Fundamentalist Christian Matt Barber, of Liberty Counsel Action, took to the pages of World Net Daily to fashion a sort of hysterical argument against Barack Obama. The focus of Barber’s complaint is President Obama’s nominees to the Supreme Court. Everyone knows the ultimate prize this election is the opportunity to set the High Court’s table for many years with one, if not two, appointees.
It’s a rare prize, given Supreme Court justices serve for many years. According to SupremeCourt.gov, “The average number of years that Justices have served is 16.” That’s four presidential terms. The longest term on record is that of “Chief Justice was Chief Justice John Marshall who served for 34 years, 5 months and 11 days from 1801 to 1835.” That’s eight presidential terms and then some.
Barber takes issue with Joe Biden’s factual statement at the debate that, “The next president will get one or two Supreme Court nominees. … For Mr. Romney, who do you think he’s likely to appoint? Do you think he’s likely to appoint someone like Scalia … ? We picked two people. We pick people who are open-minded.”
Barber quips, “And, of course, by ‘open-minded,’ Biden means “not bound by those pesky constitutional limitations intended to avert government tyranny.” He means liberal ‘living constitutionalists.’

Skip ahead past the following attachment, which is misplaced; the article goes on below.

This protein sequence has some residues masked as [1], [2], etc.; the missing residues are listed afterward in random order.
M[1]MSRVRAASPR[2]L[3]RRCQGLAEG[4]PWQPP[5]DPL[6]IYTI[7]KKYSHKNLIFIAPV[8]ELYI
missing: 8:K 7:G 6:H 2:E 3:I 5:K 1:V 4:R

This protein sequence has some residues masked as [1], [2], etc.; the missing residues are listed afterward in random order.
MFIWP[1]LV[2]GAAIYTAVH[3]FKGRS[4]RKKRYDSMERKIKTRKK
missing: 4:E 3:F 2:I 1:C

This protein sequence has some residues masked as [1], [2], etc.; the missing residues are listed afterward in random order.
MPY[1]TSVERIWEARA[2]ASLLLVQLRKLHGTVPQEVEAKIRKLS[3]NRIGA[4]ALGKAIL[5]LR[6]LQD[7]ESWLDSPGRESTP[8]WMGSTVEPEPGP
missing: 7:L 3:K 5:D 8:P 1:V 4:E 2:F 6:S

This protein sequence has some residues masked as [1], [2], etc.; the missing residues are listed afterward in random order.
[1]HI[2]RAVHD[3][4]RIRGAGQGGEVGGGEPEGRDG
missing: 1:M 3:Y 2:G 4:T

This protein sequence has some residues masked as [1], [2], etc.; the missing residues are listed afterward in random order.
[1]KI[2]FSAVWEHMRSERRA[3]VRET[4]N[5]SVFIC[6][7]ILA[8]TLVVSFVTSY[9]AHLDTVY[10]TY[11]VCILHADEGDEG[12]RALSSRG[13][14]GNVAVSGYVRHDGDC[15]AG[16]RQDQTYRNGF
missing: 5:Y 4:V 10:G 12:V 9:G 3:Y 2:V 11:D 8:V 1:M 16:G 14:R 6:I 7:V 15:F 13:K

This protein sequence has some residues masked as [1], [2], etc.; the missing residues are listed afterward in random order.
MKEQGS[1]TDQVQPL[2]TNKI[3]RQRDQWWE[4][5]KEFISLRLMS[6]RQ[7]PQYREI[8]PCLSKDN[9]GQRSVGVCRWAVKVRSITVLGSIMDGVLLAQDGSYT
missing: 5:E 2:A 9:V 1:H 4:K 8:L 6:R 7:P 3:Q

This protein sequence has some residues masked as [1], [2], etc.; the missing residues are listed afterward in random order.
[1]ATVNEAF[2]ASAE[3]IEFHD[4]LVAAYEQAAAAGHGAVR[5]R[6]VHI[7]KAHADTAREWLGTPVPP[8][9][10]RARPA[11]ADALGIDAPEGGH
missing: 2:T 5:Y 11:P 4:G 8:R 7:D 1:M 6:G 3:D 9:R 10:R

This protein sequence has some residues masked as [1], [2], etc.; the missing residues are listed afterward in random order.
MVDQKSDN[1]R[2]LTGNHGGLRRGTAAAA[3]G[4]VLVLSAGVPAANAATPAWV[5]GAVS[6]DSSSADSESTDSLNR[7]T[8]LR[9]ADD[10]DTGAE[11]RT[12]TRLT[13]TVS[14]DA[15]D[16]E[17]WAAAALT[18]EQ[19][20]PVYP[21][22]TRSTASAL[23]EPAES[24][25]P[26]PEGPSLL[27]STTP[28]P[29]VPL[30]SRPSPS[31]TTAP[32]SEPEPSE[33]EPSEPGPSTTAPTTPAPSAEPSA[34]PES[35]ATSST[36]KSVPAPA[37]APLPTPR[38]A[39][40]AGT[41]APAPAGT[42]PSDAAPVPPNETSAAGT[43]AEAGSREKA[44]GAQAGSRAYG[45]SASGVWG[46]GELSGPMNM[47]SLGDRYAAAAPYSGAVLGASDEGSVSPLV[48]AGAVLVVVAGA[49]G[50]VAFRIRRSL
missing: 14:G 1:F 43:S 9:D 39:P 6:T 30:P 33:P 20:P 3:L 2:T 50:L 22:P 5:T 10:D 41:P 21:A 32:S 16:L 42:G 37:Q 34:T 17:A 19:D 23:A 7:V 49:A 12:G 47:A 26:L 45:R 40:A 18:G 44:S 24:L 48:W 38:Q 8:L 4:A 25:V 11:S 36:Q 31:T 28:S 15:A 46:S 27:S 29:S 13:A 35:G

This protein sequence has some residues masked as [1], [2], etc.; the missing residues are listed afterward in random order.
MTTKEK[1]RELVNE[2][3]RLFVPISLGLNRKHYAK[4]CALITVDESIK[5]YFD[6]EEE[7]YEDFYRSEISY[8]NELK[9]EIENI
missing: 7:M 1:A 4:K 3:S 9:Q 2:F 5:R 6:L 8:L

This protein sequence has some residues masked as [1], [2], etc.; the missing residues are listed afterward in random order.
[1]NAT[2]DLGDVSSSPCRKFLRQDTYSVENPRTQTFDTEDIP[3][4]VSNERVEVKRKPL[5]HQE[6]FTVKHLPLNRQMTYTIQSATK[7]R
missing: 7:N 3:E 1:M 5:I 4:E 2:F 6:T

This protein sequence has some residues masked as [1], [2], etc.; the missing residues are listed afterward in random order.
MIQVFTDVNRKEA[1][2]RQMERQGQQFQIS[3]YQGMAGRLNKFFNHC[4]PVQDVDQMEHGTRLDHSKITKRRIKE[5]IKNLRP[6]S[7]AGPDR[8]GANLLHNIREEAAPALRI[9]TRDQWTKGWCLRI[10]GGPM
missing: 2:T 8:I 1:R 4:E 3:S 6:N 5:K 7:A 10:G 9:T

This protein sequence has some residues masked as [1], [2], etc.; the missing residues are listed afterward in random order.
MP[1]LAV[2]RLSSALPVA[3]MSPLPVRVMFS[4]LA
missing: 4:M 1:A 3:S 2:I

Matt Barber is what is called an “originalist.” If you want to know what an originalist is, Davidi A. Strauss at the University of Chicago Law School, explains:
One theory in particular-what is usually called “originalism”-is an especially hardy perennial. Originalism is the antithesis of the idea that we have a living Constitution. It is the view that constitutional provisions mean what the people who adopted them-in the 1790s or 1860s or whenever-understood them to mean. (There are different forms of originalism, but this characterization roughly captures all of them.) In the hands of its most aggressive proponents,originalism simply denies that there is any dilemma about the living Constitution. The Constitution requires today what it required when it was adopted, and there is no need for the Constitution to adapt or change, other than by means of formal amendments.
It will now be clear to you what Barber means when he says:
To be sure, the next president may well appoint one, two, three or even four new justices to the U.S. Supreme Court. As voters, this should be our most critical point of focus: ensuring an originalist, strict constructionist majority. If Mr. Obama is re-elected and appoints just one more Ruth Bader Ginsburg, forget it. America, as our founders envisioned her, is gone.
Barber says this was enough to turn him into a pro-Romney man. “He has pledged: ‘I will appoint conservative, strict constructionists to the judiciary.'”
Barber develops his argument:
President Obama has already shown who he’ll appoint. In Justices Elena Kagan and Sonja Sotomayor – nice though they may be – he has stacked the Court with two radical counter-constitutionalists who share his belief that the Constitution “is not a static, but living document and must be read in the context of an ever changing world.”